NEW BRUNSWICK, NJ – The kids in one of Larry Adamowsky’s physical education classes at Lord Stirling School were shambling about on Halloween as if they were a bunch of 9-year-old zombies.

Maybe they’ve been flapping around like turkeys for Thanksgiving, and maybe they’ll be gliding about like snowmen for Christmas.

This is a snapshot of what virtual phys ed looks like during an unprecedented time when instructors have somehow figured out how to keep dozens of kids tuning in from living rooms and dining rooms across the city on point through the wonders of videoconferencing technology.

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“So, obviously in a classroom setting, you would see a bunch of children jumping up and down and doing a lot of different things,” said Jack Bua, physical education instructor at Roosevelt School. “The only difference here is that we’re watching it online and you’re seeing a bunch heads jumping up and down, doing the exercises just as if we were in the classroom. It’s pretty amazing how the kids have been able to adapt to that.”

In a recent interview with Adamowsky, Bua and New Brunswick High School’s Rebecca Coleman, TAPinto New Brunswick learned that it takes a lot of imagination, some innovation and a little exhortation to keep the school district’s nearly 10,000 students up and moving during the COVID-19 pandemic.

They say their classes are more important now than it has ever been, considering the lingering pandemic has many of their students feeling cooped up, rundown and stressed out.

“I try to give them as many stress-relievers as possible,” Coleman said. “I try to make this class light, easy, important – because it is. I stress that all the time that their health, their physical health (and) emotional health, are so important. But in ways where it should be easy for them.”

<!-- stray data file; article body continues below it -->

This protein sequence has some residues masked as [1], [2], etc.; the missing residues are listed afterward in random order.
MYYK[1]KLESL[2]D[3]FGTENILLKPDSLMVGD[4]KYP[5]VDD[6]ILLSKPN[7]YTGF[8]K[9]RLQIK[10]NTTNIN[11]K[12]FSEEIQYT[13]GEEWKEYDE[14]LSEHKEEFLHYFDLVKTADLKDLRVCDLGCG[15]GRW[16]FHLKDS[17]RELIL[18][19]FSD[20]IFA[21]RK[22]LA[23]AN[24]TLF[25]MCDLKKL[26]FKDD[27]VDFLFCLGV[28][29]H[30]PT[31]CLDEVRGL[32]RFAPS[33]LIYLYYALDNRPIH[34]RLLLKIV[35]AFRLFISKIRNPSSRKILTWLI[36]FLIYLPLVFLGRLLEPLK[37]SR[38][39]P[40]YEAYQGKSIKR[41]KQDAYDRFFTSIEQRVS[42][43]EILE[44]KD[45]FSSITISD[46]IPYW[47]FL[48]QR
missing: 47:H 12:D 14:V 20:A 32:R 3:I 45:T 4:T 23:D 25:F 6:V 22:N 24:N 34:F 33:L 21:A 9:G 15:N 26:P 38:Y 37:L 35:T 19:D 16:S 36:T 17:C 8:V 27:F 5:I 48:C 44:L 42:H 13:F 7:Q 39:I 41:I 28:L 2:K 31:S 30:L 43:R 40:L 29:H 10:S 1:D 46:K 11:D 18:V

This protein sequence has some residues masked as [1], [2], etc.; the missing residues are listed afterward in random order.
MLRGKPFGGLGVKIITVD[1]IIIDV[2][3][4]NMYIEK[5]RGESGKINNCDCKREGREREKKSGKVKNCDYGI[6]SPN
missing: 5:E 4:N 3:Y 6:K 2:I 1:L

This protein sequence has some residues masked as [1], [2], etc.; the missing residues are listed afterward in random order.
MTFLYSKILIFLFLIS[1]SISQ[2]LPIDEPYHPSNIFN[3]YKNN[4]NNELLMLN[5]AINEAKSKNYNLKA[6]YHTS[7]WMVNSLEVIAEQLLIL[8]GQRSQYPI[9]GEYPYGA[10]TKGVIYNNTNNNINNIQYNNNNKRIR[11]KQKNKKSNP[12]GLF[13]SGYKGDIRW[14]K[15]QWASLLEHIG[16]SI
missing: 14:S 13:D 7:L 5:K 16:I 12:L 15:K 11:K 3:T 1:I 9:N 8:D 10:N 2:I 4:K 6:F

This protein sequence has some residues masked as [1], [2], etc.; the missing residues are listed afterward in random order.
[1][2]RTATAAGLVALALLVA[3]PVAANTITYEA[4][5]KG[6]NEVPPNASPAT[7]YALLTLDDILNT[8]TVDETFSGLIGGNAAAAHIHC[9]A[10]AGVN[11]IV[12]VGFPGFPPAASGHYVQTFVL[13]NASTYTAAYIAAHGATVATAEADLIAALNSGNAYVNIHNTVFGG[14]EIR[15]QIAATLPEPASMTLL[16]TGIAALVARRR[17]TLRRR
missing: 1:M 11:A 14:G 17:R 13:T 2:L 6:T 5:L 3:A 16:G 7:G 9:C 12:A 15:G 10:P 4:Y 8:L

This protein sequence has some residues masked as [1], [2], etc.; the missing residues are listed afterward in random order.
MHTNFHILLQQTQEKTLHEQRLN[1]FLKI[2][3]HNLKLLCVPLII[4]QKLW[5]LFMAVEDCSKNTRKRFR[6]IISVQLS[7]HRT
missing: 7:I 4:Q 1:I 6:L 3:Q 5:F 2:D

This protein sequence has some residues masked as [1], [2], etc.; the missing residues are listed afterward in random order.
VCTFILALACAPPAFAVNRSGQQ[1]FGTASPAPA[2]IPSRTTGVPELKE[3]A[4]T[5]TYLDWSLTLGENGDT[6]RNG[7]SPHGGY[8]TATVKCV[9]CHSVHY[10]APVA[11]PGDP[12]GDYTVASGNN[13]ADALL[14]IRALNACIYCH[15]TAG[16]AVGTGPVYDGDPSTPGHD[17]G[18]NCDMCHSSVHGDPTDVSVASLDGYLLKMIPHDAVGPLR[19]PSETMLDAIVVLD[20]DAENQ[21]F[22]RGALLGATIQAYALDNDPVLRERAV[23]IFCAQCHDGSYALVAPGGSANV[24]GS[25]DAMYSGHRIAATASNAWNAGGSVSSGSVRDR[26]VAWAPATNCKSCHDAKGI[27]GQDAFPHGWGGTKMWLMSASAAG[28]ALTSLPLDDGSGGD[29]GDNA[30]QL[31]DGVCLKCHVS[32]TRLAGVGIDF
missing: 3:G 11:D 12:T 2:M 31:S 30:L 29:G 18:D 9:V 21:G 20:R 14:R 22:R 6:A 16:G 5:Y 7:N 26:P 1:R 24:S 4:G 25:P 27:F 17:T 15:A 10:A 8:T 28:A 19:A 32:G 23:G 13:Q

For example, during one recent class, she had the students do a yoga session focusing on the upper back and neck. When they questioned her as to why they would work on some area of the body that seemed random, she told them, “‘Well, listen. You’re staring at a computer screen, looking down. You’re probably hunched over the entire day.’”

Adamowsky, or Mr. A as his students have called him for decades, said there has also been a period of adjustment for the instructors who no longer have the vast expanse of a gym and a treasure trove of equipment at their disposal.

“It’s not so easy because we have to come up with ideas that take no equipment because some of these children have zero equipment,” he said. “If you ask them to get a ball, they don’t have one. And very little space. A lot of these kids don’t have their own rooms. You have to devise the lesson to have no space.”

To do that, he focuses on fitness and yoga. He throws in some cognitive instruction, such as letting them use the computer to look up what muscles they’ve been using during the class or having them look up the benefits of yoga.

Coleman has also been forced to improvise, using bottles of water for weights while leading her students in sets of bicep curls.

Other times, phys ed class is just a time to talk and check in with one another. Coleman said that often students feel more at ease communicating with their gym teachers than, say, their English Lit teacher. Even though they can’t all be in the same room, she still sometimes gives them a chance to exercise nothing more than their vocal cords.

“I was once teaching health class and I had a student say, ‘Is this a therapy session or is this gym class?’” Coleman said. “We were just talking about anything. It was the very first week of virtual learning. It was just us releasing whatever stress we might have or worries we might have of what may come. Honestly, it was such a great session, not just for them, but for me as well to kind of connect with the students.”

Coleman, Bua and Adamowsky say one of their underlying goals is to create a little fun in what has been a trying, uncertain time for the students. With the support of the administration, from Superintendent Aubrey Johnson on down, they’re doing just that – one zombie dance at a time.

“I’ve always said this about New Brunswick kids: They’re pretty amazing,” Bua said. “Having been there for a long time, I had no idea. I come from Hudson County originally. I have to say these New Brunswick kids, after every class, I’m like, ‘You guys are just knocking it out of the park.’ It’s not an easy situation, but they’re making it easy.”